EU Regional School - Bockhorst Seminar
Dr. Heinrich Bockhorst - One-Sided Communication, MPI on Threads, Overlap of Communication and Computation. Old MPI topics - New Answers?
Senior Software Engineer at Intel Cooperation, Germany
This Talk will provide a short overview on some MPI topics that have been discussed for a long time. MPI’s one sided communication is available for about 20 years but it was ignored by most programmers due to the available implementations showing poor performance. This is kind of a chicken or the egg dilemma because the MPI developers did not spent their time on software that was not used. Another reason was that the necessary hardware was missing or too expensive. The final reason against one sided MPI communication was the cumbersome syntax that had to be used. The recent advances with MPI-3 may help to promote one sided communication.
MPI on threads is the next topic. The combination of MPI and threads is defined in the MPI standard. Nowadays people are switching to hybrid MPI+ threading programs instead of pure MPI. This became necessary since a pure MPI utilization of CPUs with up to 72 cores is not efficient. Reasons against the pure MPI model are memory consumption and network congestions. Many collectives are not scaling very well and the rank count should be kept low. Most implementations do not efficiently support the hybrid model. Reasons for that will be discussed and a recent solution presented.
Overlap of communication and computation is the third topic. There are coding examples where one sided communication and threads are used to achieve this overlap. Some coding examples will be presented to show how this can be done.
The poster shows two next neighbor exchange patterns. The first is with overlap and the second pattern is without overlap.
SSD - Peherstorfer Seminar
Prof. Dr. Benjamin Peherstorfer- Learning Context -aware Reduced Models for Multifidelity Computations
Courant Institute of Mathematical Sciences, New York University, USA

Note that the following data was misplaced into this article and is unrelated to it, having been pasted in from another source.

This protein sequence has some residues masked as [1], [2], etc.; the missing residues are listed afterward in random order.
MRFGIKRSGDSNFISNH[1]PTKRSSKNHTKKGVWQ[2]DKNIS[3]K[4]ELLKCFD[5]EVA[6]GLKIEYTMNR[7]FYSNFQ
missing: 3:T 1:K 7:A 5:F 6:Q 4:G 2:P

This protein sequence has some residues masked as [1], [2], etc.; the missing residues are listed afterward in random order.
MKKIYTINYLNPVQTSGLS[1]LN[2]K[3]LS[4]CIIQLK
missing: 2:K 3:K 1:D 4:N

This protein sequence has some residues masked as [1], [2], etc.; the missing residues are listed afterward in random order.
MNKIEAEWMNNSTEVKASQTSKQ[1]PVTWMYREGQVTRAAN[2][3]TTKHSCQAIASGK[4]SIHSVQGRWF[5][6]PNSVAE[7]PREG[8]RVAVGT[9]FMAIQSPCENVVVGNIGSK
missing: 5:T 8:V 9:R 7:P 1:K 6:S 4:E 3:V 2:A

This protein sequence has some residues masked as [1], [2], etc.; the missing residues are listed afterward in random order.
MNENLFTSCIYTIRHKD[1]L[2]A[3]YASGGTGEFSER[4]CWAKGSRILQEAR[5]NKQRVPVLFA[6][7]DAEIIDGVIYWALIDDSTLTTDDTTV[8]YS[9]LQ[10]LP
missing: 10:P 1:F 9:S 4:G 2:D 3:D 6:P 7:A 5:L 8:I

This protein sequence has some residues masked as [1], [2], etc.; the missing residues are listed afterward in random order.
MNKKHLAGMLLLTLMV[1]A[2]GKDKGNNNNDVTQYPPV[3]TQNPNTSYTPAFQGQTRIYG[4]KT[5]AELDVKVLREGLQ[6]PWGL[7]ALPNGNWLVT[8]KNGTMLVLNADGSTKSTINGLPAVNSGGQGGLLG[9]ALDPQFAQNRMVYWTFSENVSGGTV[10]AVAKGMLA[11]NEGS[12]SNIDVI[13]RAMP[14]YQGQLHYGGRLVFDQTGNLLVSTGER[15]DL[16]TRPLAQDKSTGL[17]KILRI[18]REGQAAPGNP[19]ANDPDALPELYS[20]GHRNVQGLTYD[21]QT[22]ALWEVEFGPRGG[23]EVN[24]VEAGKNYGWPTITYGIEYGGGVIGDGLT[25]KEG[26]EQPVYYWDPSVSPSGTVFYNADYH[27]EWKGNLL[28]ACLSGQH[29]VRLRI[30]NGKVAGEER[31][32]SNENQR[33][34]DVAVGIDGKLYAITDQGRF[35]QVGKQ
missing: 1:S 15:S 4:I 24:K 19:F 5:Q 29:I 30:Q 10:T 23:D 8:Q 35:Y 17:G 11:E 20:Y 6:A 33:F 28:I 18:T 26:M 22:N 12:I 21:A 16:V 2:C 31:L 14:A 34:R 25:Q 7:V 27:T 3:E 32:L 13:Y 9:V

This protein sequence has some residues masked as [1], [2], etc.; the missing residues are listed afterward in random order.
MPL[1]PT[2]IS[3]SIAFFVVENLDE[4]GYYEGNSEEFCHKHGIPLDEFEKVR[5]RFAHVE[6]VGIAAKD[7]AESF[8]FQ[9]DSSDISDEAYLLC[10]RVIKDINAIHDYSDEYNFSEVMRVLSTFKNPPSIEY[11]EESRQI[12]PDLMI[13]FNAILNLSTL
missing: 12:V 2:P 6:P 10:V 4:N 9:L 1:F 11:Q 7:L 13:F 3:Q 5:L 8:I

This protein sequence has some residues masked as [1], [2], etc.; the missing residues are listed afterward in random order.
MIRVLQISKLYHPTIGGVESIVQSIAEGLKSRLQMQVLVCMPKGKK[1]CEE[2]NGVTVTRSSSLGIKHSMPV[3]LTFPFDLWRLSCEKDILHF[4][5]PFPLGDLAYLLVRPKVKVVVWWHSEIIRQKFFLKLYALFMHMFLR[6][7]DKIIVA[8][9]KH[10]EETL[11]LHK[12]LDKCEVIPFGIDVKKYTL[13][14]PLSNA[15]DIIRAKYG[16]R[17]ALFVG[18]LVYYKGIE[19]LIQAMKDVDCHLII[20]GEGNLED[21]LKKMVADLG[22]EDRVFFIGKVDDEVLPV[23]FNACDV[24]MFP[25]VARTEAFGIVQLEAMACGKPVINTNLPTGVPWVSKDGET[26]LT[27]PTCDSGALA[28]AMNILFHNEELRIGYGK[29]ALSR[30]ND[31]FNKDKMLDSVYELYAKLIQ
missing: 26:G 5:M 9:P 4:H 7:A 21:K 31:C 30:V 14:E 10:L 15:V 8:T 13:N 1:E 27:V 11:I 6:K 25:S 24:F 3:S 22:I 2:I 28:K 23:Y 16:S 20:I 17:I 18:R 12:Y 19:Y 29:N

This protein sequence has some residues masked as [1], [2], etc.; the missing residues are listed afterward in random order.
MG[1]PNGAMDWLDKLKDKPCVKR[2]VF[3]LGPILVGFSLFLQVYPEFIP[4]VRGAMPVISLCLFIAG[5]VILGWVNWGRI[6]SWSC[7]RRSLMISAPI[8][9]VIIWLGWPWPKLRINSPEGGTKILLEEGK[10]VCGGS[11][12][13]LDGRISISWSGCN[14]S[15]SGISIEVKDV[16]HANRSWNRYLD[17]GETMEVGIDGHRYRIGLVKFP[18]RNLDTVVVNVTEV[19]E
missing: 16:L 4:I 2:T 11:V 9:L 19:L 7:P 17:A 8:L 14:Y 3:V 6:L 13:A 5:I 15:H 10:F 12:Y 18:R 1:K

Traditional model reduction constructs reduced models with the aim of replacing expensive, high-fidelity models to speed up computations. However, reduced and high-fidelity models are increasingly used together in multifidelity methods, which means that the purpose of reduced models becomes supporting computations with the high-fidelity models rather than approximating and replacing them. In this presentation, we propose context-aware reduced models that are explicitly constructed for being used together with high-fidelity models in multifidelity computations. In the first part of the presentation, we introduce the adaptive multifidelity Monte Carlo (AMFMC) method that constructs reduced models that optimally support the multifidelity estimation of statistics of high-fidelity model outputs. Our analysis shows that our context-aware reduced models optimally reduce the runtime of multifidelity estimation, even though they are less accurate in the sense of traditional model reduction. In the second part, we present a multifidelity approach to dynamically couple reduced models with high-fidelity models, where the reduced models are adapted in a context-aware sense with sparse data from the high-fidelity model. Our numerical examples demonstrate that the dynamic coupling is particularly beneficial in case of convection-dominated problems, where our context-aware approach achieves significant speedups, whereas traditional reduced models are even more costly to evaluate than the high-fidelity models.